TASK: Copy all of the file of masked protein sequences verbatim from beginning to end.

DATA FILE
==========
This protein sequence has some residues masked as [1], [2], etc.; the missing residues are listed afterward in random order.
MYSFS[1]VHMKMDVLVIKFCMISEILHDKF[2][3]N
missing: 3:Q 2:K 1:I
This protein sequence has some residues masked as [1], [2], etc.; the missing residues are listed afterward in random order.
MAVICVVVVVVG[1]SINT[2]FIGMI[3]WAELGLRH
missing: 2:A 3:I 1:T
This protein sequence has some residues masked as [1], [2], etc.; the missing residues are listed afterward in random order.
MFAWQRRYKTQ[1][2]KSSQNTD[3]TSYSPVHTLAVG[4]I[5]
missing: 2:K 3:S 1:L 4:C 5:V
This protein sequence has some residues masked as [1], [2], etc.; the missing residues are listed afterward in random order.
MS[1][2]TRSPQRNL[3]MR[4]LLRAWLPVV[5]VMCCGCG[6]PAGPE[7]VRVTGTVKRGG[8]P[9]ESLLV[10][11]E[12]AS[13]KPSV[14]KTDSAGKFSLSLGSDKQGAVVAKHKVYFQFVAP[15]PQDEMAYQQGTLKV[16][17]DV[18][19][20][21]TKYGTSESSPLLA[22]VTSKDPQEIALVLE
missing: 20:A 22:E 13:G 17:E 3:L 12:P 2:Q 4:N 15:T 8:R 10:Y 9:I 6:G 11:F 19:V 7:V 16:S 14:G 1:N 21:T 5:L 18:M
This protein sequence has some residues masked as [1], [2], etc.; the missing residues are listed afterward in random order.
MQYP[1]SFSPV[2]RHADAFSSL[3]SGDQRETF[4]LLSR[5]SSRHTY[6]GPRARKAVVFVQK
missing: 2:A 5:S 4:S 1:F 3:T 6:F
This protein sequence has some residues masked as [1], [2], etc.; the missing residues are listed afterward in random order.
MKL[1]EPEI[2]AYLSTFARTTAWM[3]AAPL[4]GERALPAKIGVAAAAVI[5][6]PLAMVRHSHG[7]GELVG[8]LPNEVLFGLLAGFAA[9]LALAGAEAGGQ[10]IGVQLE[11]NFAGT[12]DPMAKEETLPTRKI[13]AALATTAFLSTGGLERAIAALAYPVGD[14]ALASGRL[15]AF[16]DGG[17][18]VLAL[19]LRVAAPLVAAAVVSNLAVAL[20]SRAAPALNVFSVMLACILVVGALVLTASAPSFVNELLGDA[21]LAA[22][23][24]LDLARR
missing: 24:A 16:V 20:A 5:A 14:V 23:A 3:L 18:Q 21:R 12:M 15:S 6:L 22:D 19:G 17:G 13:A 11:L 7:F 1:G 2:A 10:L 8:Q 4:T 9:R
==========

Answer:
This protein sequence has some residues masked as [1], [2], etc.; the missing residues are listed afterward in random order.
MYSFS[1]VHMKMDVLVIKFCMISEILHDKF[2][3]N
missing: 3:Q 2:K 1:I
This protein sequence has some residues masked as [1], [2], etc.; the missing residues are listed afterward in random order.
MAVICVVVVVVG[1]SINT[2]FIGMI[3]WAELGLRH
missing: 2:A 3:I 1:T
This protein sequence has some residues masked as [1], [2], etc.; the missing residues are listed afterward in random order.
MFAWQRRYKTQ[1][2]KSSQNTD[3]TSYSPVHTLAVG[4]I[5]
missing: 2:K 3:S 1:L 4:C 5:V
This protein sequence has some residues masked as [1], [2], etc.; the missing residues are listed afterward in random order.
MS[1][2]TRSPQRNL[3]MR[4]LLRAWLPVV[5]VMCCGCG[6]PAGPE[7]VRVTGTVKRGG[8]P[9]ESLLV[10][11]E[12]AS[13]KPSV[14]KTDSAGKFSLSLGSDKQGAVVAKHKVYFQFVAP[15]PQDEMAYQQGTLKV[16][17]DV[18][19][20][21]TKYGTSESSPLLA[22]VTSKDPQEIALVLE
missing: 20:A 22:E 13:G 17:E 3:L 12:P 2:Q 4:N 15:T 8:R 10:Y 9:I 6:G 11:F 19:V 7:V 16:S 14:G 1:N 21:T 5:L 18:M
This protein sequence has some residues masked as [1], [2], etc.; the missing residues are listed afterward in random order.
MQYP[1]SFSPV[2]RHADAFSSL[3]SGDQRETF[4]LLSR[5]SSRHTY[6]GPRARKAVVFVQK
missing: 2:A 5:S 4:S 1:F 3:T 6:F
This protein sequence has some residues masked as [1], [2], etc.; the missing residues are listed afterward in random order.
MKL[1]EPEI[2]AYLSTFARTTAWM[3]AAPL[4]GERALPAKIGVAAAAVI[5][6]PLAMVRHSHG[7]GELVG[8]LPNEVLFGLLAGFAA[9]LALAGAEAGGQ[10]IGVQLE[11]NFAGT[12]DPMAKEETLPTRKI[13]AALATTAFLSTGGLERAIAALAYPVGD[14]ALASGRL[15]AF[16]DGG[17][18]VLAL[19]LRVAAPLVAAAVVSNLAVAL[20]SRAAPALNVFSVMLACILVVGALVLTASAPSFVNELLGDA[21]LAA[22][23][24]LDLARR
missing: 24:A 16:V 20:A 5:A 14:V 23:A 3:L 18:Q 21:R 12:M 15:S 6:L 22:D 19:G 17:G 13:A 11:L 7:F 1:G 2:A 10:L 8:Q 4:T 9:R